- proportion of those sites that have performed an oil spill response exercise or whose exercise was prevented following a decision by the authorities: are included for this indicator sites that have performed an exercise during the year on the basis of one of the scenarios identified in the oil spill preparedness plan up to the equipment deployment stage as well as sites that have been prevented from carrying out an exercise by a competent authority (e.g. administration, port authority, local fire brigade).
Oil & gas facilities: facilities of the Company except combined-cycle natural gas power plants.
Routine flaring: flaring during normal production operations conducted in the absence of sufficient facilities or adequate geological conditions for the reinjection, on-site utilization or sale of the gas produced (as defined by the working group of the Global Gas Flaring Reduction program as part of the World Bank’s Zero Routine Flaring initiative). Routine flaring does not include safety flaring.
Safety flaring: flaring to ensure the safe performance of operations conducted at the production site (emergency shutdown, safety-related testing, etc.).
Scope 1 GHG emissions: direct emissions of greenhouse gases from sites or activities that are included in the scope of reporting for climate change-related indicators. Direct biogenic CO2 emissions are excluded from Scope 1 and reported separately.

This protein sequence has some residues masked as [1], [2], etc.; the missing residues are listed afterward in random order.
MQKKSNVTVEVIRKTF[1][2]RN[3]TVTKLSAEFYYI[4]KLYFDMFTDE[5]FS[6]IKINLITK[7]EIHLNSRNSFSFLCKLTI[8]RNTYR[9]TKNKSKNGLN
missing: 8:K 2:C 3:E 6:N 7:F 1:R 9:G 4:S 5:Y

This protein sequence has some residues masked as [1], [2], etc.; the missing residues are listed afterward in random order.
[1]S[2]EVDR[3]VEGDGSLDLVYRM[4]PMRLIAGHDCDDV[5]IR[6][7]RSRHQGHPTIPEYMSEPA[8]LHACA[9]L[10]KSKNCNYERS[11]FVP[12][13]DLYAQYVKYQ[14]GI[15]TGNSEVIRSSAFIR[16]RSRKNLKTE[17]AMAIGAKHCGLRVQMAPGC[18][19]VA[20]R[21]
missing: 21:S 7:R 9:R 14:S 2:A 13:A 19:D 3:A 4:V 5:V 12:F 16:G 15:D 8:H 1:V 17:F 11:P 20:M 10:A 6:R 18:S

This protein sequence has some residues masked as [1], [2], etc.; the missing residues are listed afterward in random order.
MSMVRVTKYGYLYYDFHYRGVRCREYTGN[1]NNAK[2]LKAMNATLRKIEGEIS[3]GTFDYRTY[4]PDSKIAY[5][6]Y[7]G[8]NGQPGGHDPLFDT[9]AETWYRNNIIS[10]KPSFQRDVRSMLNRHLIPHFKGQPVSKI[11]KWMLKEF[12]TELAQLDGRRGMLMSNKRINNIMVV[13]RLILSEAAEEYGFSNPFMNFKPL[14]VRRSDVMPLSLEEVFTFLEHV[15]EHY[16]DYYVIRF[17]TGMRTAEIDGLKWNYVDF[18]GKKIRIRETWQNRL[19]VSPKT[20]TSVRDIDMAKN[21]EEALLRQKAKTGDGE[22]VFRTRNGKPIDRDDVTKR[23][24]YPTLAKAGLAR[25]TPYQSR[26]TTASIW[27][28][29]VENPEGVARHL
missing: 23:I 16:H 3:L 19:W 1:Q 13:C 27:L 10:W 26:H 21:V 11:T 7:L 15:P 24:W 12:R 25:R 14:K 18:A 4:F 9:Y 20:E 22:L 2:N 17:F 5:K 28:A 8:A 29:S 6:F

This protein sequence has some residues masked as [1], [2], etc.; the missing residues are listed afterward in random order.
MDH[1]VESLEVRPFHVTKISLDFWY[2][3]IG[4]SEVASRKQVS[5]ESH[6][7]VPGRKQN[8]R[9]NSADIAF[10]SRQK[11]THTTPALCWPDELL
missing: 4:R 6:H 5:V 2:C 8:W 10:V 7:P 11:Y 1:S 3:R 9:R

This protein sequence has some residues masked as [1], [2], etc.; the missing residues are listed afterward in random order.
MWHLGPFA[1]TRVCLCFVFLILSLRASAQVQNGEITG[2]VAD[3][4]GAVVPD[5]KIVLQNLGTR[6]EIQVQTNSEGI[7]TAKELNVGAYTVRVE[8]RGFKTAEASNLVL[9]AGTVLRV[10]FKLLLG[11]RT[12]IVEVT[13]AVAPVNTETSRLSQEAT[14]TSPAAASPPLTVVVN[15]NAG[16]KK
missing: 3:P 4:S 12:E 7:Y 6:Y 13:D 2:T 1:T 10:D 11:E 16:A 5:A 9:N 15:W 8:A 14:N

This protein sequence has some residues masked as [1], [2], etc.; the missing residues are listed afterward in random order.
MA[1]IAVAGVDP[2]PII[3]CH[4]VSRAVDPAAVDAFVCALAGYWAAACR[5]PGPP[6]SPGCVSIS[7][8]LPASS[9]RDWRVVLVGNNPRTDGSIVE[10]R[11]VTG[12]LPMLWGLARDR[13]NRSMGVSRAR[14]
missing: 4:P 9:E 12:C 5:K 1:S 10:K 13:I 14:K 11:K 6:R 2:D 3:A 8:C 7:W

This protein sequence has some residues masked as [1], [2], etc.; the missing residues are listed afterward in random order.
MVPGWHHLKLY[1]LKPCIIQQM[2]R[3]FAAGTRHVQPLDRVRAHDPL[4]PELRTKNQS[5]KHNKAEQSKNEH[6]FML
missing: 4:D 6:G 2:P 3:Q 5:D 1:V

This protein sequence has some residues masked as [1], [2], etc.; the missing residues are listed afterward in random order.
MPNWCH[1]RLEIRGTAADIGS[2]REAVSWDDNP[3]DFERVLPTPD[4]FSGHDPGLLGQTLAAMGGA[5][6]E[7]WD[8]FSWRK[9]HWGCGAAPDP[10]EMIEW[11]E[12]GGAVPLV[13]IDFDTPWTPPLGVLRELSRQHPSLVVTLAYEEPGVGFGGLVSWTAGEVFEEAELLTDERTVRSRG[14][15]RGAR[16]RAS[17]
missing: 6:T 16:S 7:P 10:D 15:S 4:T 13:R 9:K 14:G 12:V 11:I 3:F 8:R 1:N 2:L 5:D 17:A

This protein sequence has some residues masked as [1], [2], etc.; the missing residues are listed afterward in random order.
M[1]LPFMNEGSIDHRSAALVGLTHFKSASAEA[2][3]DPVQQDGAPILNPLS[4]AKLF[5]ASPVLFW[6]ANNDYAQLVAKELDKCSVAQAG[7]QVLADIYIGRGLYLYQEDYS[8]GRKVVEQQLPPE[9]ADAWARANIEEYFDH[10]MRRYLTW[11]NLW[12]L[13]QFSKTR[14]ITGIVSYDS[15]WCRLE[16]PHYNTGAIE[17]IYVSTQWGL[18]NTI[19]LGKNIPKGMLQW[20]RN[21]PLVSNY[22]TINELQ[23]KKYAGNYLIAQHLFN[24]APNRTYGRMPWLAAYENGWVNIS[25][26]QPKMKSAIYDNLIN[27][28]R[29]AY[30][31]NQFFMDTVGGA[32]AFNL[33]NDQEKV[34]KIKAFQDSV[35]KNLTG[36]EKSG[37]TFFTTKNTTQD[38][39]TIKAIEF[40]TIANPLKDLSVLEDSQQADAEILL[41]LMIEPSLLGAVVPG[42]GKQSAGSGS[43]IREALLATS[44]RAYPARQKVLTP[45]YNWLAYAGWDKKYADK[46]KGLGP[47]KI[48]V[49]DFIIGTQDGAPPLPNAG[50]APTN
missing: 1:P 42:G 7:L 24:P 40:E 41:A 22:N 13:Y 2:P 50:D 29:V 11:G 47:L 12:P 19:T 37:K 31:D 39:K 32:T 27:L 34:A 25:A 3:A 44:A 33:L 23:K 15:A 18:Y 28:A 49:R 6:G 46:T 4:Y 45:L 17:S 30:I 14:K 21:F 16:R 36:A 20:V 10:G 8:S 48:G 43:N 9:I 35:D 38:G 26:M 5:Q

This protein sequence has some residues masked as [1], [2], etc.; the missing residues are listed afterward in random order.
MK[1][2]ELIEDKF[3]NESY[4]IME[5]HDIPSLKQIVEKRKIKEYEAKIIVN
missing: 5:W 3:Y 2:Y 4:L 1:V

Scope 2 GHG emissions: indirect emissions attributable to brought-in energy (electricity, heat, steam), net from potential energy sales, excluding purchased industrial gases (H2). If not stated otherwise, TotalEnergies reports Scope 2 GHG emissions according to the market- based method defined by the GHG Protocol.
Scope 3 GHG emissions: other indirect emissions. If not stated otherwise, TotalEnergies reports Scope 3 GHG emissions, category 11, which correspond to indirect GHG emissions related to the use of energy products by customers, i.e. from their combustion to obtain energy. The Company follows the oil & gas industry reporting guidelines published by IPIECA, which comply with the GHG Protocol methodologies. In order to avoid double counting, this methodology accounts for the largest volume in the oil, biofuels and gas value chains, i.e. the higher of the two production volumes or sales to end customers. For TotalEnergies, in 2022, the calculation of Scope 3 GHG emissions for the oil and biofuels (7) value chains considers products sales (higher than production) and for the gas value chain, marketable gas production (higher than gas sales either as LNG or as part of direct sales to B2B/B2C customers). A stoichiometric emission (oxidation of molecules to carbon dioxide) factor is applied to these sales ro production to obtain an emission volume.